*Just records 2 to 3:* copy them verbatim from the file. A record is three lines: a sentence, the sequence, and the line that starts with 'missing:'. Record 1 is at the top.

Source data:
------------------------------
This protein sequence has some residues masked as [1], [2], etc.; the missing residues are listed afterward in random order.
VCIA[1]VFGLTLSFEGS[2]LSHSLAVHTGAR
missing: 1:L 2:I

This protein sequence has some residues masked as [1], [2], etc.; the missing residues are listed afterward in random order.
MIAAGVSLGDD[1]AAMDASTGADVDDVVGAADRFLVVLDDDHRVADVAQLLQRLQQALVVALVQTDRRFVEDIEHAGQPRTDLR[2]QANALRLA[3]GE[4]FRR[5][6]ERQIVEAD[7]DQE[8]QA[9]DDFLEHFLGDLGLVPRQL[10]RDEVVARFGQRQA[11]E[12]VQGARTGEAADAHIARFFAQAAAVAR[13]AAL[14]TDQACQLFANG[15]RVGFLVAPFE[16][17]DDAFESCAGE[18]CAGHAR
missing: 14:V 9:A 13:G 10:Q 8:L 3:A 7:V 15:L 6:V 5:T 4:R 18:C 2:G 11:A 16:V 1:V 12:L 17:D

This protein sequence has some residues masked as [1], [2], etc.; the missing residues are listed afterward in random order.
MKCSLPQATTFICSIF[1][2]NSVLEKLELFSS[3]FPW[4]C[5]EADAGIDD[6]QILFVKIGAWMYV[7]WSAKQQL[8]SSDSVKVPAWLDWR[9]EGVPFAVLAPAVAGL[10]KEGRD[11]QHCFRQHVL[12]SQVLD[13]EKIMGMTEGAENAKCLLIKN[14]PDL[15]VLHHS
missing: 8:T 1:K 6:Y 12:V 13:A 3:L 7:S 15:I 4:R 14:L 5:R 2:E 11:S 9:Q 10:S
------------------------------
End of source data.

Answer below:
This protein sequence has some residues masked as [1], [2], etc.; the missing residues are listed afterward in random order.
MIAAGVSLGDD[1]AAMDASTGADVDDVVGAADRFLVVLDDDHRVADVAQLLQRLQQALVVALVQTDRRFVEDIEHAGQPRTDLR[2]QANALRLA[3]GE[4]FRR[5][6]ERQIVEAD[7]DQE[8]QA[9]DDFLEHFLGDLGLVPRQL[10]RDEVVARFGQRQA[11]E[12]VQGARTGEAADAHIARFFAQAAAVAR[13]AAL[14]TDQACQLFANG[15]RVGFLVAPFE[16][17]DDAFESCAGE[18]CAGHAR
missing: 14:V 9:A 13:G 10:Q 8:L 3:A 7:V 15:L 6:V 5:T 4:R 18:C 2:G 11:A 16:V 1:V 12:L 17:D

This protein sequence has some residues masked as [1], [2], etc.; the missing residues are listed afterward in random order.
MKCSLPQATTFICSIF[1][2]NSVLEKLELFSS[3]FPW[4]C[5]EADAGIDD[6]QILFVKIGAWMYV[7]WSAKQQL[8]SSDSVKVPAWLDWR[9]EGVPFAVLAPAVAGL[10]KEGRD[11]QHCFRQHVL[12]SQVLD[13]EKIMGMTEGAENAKCLLIKN[14]PDL[15]VLHHS
missing: 8:T 1:K 6:Y 12:V 13:A 3:L 7:S 15:I 4:R 14:L 5:R 2:E 11:S 9:Q 10:S